SEOUL, SOUTH KOREA – Contrary to more tradition-seeking festivals like Venice and Cannes, Busan International Film Festival seeks to include more than exclude in this year’s 24th edition. BIFF – South Korea’s largest film festival – is known for its dedication to exposing promising directors in Asia. BIFF committee heads unfolded their forward-thinking plans for October in Seoul and Busan on Wednesday.

Like many film festivals, BIFF treads on uneasy grounds. In Venice, festival director Alberto Barbera has recently come under fire for gender misrepresentation, as only one out of 21 in-competition features is directed by a woman. In Cannes, streaming giant Netflix has come out in an open stand-off against the Croisette, as its award-winning features Roma and Okja were rejected last year. 

In response, festival director Jay Jeon has refreshed his team of programmers, including those who are internationally-based to best suit each region’s representative films. Taking the #MeToo movement into context, Jeon has also taken action to address BIFF’s female-to-male selection; up to 27% of this year’s entries are directed by women. Most impressive is BIFF’s dedication to the new talent. At least 40% of this year’s program consists of new directors, and will release 120 world premieres (97 features, 23 shorts) come October.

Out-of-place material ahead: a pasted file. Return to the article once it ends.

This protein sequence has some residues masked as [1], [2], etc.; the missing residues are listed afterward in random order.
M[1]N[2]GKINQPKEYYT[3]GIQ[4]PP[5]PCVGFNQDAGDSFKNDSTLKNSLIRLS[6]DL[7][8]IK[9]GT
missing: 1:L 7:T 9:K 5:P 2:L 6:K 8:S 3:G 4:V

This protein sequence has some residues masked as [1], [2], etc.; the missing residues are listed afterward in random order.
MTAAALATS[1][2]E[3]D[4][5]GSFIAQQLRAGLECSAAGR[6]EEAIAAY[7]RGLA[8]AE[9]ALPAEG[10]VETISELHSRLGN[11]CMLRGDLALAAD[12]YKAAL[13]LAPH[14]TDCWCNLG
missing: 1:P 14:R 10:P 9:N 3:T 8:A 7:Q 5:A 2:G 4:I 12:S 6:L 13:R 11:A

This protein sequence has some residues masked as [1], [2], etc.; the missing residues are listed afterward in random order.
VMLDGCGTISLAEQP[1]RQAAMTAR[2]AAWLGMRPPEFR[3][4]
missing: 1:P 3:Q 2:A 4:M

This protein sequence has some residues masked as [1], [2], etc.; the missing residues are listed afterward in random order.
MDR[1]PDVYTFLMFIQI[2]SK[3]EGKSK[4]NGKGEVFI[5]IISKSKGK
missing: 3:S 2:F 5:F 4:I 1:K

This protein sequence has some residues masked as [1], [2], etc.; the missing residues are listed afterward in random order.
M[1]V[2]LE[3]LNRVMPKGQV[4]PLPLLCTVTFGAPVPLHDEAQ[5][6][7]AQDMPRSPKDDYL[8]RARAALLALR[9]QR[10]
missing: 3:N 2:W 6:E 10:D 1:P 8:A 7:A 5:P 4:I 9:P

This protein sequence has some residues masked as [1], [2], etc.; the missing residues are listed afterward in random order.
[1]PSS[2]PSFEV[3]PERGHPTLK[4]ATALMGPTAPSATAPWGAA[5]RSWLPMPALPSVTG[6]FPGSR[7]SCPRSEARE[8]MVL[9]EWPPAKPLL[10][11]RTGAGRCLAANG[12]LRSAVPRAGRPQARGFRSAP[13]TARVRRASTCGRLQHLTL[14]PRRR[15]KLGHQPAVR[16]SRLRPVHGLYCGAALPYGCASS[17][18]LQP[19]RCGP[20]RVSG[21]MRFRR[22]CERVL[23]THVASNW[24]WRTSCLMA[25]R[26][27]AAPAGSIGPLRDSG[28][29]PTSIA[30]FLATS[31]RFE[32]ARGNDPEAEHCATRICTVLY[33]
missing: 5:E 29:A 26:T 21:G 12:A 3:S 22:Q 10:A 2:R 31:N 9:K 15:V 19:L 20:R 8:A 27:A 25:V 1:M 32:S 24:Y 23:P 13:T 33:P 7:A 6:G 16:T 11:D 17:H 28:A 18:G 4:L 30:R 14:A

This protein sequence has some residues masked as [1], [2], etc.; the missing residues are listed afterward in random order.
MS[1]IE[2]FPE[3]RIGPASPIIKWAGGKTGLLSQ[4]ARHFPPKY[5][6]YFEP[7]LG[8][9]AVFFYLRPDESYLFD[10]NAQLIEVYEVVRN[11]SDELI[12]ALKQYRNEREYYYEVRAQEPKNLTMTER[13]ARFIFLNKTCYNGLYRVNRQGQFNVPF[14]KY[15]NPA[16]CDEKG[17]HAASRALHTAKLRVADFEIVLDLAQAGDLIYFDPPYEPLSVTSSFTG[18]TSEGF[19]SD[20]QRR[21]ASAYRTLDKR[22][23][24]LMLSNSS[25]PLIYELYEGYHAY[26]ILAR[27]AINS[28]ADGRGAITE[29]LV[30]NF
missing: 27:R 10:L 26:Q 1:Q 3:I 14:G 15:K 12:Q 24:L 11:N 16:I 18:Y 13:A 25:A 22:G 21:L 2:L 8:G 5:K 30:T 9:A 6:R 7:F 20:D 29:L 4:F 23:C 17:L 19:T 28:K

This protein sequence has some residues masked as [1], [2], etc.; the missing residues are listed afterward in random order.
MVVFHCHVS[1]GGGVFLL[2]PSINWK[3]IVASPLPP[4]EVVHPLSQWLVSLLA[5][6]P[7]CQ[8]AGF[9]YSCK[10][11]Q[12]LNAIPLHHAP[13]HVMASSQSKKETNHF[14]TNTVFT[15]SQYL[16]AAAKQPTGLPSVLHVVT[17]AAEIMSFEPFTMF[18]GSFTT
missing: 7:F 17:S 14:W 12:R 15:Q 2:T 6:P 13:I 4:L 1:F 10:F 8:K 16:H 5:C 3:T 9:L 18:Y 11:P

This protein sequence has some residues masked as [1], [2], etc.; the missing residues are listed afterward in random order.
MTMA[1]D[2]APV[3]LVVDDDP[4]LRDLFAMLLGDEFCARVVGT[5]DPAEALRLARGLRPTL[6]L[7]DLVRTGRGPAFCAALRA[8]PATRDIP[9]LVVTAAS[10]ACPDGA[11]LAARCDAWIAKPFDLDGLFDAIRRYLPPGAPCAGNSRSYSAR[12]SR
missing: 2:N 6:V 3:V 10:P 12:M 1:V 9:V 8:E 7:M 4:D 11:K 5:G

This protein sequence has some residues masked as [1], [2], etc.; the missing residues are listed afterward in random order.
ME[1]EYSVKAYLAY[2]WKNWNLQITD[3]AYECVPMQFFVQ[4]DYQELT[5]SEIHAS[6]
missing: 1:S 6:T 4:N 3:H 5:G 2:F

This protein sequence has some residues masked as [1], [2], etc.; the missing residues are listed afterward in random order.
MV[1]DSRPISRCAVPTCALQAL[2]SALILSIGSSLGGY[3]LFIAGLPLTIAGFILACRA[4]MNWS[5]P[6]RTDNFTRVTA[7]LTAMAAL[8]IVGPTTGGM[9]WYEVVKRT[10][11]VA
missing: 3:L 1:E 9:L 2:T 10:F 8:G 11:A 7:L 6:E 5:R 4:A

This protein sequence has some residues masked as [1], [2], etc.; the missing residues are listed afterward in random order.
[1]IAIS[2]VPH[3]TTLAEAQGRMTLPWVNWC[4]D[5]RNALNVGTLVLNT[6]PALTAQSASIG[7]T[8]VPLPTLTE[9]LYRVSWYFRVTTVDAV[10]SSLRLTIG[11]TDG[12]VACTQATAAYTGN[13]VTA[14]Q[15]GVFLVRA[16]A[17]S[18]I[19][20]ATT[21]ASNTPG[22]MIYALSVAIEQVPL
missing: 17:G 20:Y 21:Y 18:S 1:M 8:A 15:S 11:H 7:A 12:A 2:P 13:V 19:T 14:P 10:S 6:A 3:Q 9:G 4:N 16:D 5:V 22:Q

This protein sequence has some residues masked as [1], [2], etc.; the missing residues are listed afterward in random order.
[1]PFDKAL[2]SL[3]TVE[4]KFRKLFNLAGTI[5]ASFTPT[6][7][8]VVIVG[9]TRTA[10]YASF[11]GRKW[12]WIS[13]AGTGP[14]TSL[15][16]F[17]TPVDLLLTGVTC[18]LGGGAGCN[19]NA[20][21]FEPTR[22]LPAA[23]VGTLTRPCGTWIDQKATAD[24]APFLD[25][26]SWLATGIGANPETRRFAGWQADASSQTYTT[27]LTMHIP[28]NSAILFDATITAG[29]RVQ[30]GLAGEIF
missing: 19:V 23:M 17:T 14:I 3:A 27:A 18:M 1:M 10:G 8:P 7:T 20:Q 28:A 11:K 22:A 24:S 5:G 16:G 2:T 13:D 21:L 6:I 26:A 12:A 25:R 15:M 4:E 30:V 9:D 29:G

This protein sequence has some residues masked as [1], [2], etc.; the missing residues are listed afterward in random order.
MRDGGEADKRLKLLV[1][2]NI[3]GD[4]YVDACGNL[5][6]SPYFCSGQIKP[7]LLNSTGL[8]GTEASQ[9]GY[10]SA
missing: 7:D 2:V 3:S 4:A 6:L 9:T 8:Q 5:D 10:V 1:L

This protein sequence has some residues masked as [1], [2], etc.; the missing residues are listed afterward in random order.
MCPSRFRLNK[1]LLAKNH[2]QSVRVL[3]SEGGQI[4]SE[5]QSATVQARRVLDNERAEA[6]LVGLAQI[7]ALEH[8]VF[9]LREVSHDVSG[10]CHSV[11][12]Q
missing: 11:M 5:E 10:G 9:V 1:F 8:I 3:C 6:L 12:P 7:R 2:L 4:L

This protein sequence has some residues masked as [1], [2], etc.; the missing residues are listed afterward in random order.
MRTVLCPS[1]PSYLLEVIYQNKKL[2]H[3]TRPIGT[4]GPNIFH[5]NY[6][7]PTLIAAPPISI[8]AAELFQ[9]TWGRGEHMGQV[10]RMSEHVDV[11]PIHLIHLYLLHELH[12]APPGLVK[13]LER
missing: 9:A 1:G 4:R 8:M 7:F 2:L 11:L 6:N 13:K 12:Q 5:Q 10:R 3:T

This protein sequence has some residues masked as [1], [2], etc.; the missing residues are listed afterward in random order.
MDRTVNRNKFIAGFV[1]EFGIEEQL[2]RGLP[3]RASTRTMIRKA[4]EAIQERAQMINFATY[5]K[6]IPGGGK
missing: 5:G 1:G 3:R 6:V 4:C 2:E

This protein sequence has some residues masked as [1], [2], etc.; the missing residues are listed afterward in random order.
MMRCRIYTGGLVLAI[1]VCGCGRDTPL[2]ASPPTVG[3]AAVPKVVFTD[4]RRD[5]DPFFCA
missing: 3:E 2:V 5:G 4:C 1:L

Among other additions, the Asia Film Market (AFM) has added the “Asia Contents Awards.” This would include a review of more non-traditional forms of cinema – namely, Asian dramas and stream-based cinema from over 15 countries. AFM lead Tcha Sung-jae also mentioned he would like to include animated film, web art, and music videos in the future as well, hinting very heavily at the idea of including K-Pop music videos someday. 

All in all however, this year’s edition is less about next October than it is about next year – BIFF’s 25th anniversary. Jeon expressed hopes to increase the percentage of women directors to 35% next year, and has announced abstract plans to include more LGBTQ, non-East Asian, African, and Latin American films as well. Tcha’s AFM – while promising the usual sales booths and market screenings – also admits hopes for AFM to exist independently from BIFF by 2020.  

Above all though, all three committee heads agree that BIFF’s inclusion of marginalized, underrepresented, and alternative forms of cinema will help BIFF raise its international profile. As festival chairman Lee Young-kwan comments, “We want to learn from [festivals like] Sundance and TIFF, but we need to be ourselves as well… more than ever, BIFF must be dedicated to the development of the Korean film industry and the future of cinema.”

Advertisement